Guerneville beating victim decries sheriff, medical responses

  • by John Ferrannini, Assistant Editor
  • Wednesday May 10, 2023
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Isaac Featherston shared this photo that was taken when he got back from the hospital the morning after he was attacked. Photo: Courtesy Isaac Featherston
Isaac Featherston shared this photo that was taken when he got back from the hospital the morning after he was attacked. Photo: Courtesy Isaac Featherston

What began as an Easter weekend getaway ended as a traumatizing, unsolved battery at a widely-known gay resort in the North Bay.

Isaac Featherston, 40, was in Guerneville at the R3 Hotel with two friends: Celso Dulay, 53, and Chris Knight, 57, who are married. All three are gay men from San Francisco.

Dulay said that after hanging out by the pool at R3 April 9, they decided to go to McT's Bullpen to play pool.

"Chris and I ended up leaving, and Isaac was going to stay and play pool with a person he just met," Dulay told the Bay Area Reporter.

Featherston and the man — who he remembers gave his name as Jordy or Jordie, though he's uncertain of the spelling — proceeded to Rainbow Cattle Company, a gay bar, to continue their pool match.

"We were basically the only people there — they closed the bar down early, at 1 [a.m.] — he was adamant about being straight and married with kids," Featherston told the B.A.R. "I literally was there to play pool so that was fine; it didn't matter. For me it was 'I'm here to play pool with you.'"

Featherston then invited the man to his room at R3 for a nightcap, he said.

"There's video of us coming in together," Featherston said. "I poured us a shot and I had to pee, so I went to the bathroom and, as I came back, he was pouring another drink — and that's the last thing I remember, having that drink, sitting on the bed clothed having an amicable normal conversation."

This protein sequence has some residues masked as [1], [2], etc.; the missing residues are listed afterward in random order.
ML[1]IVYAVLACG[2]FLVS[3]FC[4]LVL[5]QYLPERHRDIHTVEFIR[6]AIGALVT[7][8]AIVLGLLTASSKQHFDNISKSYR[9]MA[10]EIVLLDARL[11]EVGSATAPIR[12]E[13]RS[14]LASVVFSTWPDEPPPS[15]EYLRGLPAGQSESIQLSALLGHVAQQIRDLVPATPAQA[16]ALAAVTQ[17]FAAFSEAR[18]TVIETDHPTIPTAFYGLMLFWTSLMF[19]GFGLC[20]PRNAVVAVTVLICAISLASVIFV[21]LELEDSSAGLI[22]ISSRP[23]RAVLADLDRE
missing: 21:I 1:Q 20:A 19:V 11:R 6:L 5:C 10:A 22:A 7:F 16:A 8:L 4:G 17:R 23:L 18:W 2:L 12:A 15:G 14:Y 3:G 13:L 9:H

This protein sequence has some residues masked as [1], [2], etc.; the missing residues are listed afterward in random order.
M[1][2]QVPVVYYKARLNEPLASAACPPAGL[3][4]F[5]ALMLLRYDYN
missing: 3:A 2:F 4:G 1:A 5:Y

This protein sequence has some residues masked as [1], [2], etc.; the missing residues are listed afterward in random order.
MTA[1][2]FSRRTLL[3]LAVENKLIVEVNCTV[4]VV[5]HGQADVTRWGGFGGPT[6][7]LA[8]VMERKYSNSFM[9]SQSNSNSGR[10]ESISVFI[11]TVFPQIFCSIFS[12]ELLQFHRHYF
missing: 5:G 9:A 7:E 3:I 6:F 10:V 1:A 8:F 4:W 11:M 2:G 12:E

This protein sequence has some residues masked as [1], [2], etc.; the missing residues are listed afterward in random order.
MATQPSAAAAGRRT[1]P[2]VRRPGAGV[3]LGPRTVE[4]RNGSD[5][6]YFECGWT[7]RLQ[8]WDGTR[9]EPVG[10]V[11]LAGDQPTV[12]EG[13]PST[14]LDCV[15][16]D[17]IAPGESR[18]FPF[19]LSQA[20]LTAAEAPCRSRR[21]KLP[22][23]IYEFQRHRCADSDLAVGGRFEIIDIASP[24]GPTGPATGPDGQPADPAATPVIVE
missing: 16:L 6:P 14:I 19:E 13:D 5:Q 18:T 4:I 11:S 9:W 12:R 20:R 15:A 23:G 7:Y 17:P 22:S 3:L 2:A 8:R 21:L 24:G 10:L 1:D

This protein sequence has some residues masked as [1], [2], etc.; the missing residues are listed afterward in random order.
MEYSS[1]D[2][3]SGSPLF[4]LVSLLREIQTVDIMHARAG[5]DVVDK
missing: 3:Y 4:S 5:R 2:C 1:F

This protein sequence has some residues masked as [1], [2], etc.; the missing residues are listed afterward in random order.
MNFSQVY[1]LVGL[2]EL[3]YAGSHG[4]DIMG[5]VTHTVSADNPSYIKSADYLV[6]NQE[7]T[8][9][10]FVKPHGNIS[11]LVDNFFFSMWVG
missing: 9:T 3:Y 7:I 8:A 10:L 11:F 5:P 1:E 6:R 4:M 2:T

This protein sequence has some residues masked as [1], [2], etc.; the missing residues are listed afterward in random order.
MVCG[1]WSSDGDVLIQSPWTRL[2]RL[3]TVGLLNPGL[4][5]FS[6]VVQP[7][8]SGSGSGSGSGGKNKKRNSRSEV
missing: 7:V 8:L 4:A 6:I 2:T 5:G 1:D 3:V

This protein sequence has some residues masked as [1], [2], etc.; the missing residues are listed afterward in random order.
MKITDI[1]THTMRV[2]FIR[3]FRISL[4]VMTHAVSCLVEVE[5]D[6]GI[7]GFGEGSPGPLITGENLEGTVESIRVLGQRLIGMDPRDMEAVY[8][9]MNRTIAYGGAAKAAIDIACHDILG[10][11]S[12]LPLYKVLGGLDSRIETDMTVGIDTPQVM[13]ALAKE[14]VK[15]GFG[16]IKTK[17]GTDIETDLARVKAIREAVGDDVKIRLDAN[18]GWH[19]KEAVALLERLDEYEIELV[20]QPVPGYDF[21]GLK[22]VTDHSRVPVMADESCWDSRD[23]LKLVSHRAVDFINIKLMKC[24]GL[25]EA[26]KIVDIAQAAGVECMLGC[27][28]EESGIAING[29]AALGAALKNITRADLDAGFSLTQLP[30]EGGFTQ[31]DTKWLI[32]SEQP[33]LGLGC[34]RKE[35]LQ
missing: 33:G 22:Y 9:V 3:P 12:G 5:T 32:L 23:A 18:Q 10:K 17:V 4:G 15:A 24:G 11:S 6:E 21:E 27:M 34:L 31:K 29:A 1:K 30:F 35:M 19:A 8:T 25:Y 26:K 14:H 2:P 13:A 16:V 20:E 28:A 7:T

The next thing Featherston remembers is "the sound of something hitting my head," he said.

"I couldn't even fend it off," Featherston explained. "I was in the fetal position defending my head. I know it was just him, though it felt like 'how can this be just one person?' ... I ran — he had been holding me down, he grabbed my throat and said 'I'm going to kill you.' It was life or death. Running for my life, I didn't realize till I got outside and was on the deck screaming that I was naked."

Featherston ran over to Dulay and Knight's room.

"When we got Isaac in the room, it was obvious he didn't realize what was going on," Knight said. "He was very disoriented and upset. I was afraid he had a concussion."

Sonoma County Sheriff's deputies and "four to five medical people" showed up, Knight said.

Mistreatment alleged

It was at that point that all three men contend Featherston was mistreated at every level of emergency response. They said that the line of questioning from the man they describe as the lead sheriff's deputy was trying to get at "rough sex gone wrong," as Featherston put it.

The deputy asked Featherston "what were you doing for two hours?" he said.

"I was like 'I don't know dude, I got fucking drugged. I don't know what he was doing,'" Featherston said. "And he's like 'Oh, well at some point someone spoke to someone in a room nearby and he said maybe he [the assailant] was bitten on the shoulder," to which Featherston responded "'Are you serious right now? I bit him in self-defense. Good for me.'" Dulay said that the tone of the sheriff's deputies was "callous and rude."

"When [sheriff's deputies] got there they were speaking with Isaac, we were on the bed, and they were callous and removed," he said. "I think it was a sheriff or whoever was in charge who was like 'You need to cover yourself up,' without compassion, so we gave him a sheet, and they were very kind of callous and rude."

The sheriff's office report, provided by Featherston to the B.A.R., describes what happened as "simple assault" involving "hands, feet, teeth, etc." The summary states that "an unknown suspect battered the victim inside a hotel room."

Featherston's mother, Carla Featherston, 63, of Springdale, Arkansas, took issue with that.

"From the report, it seems downplayed," she said. "He should have noted from the wounds on him that a weapon was used. Isaac thinks it was probably a broken piece of furniture."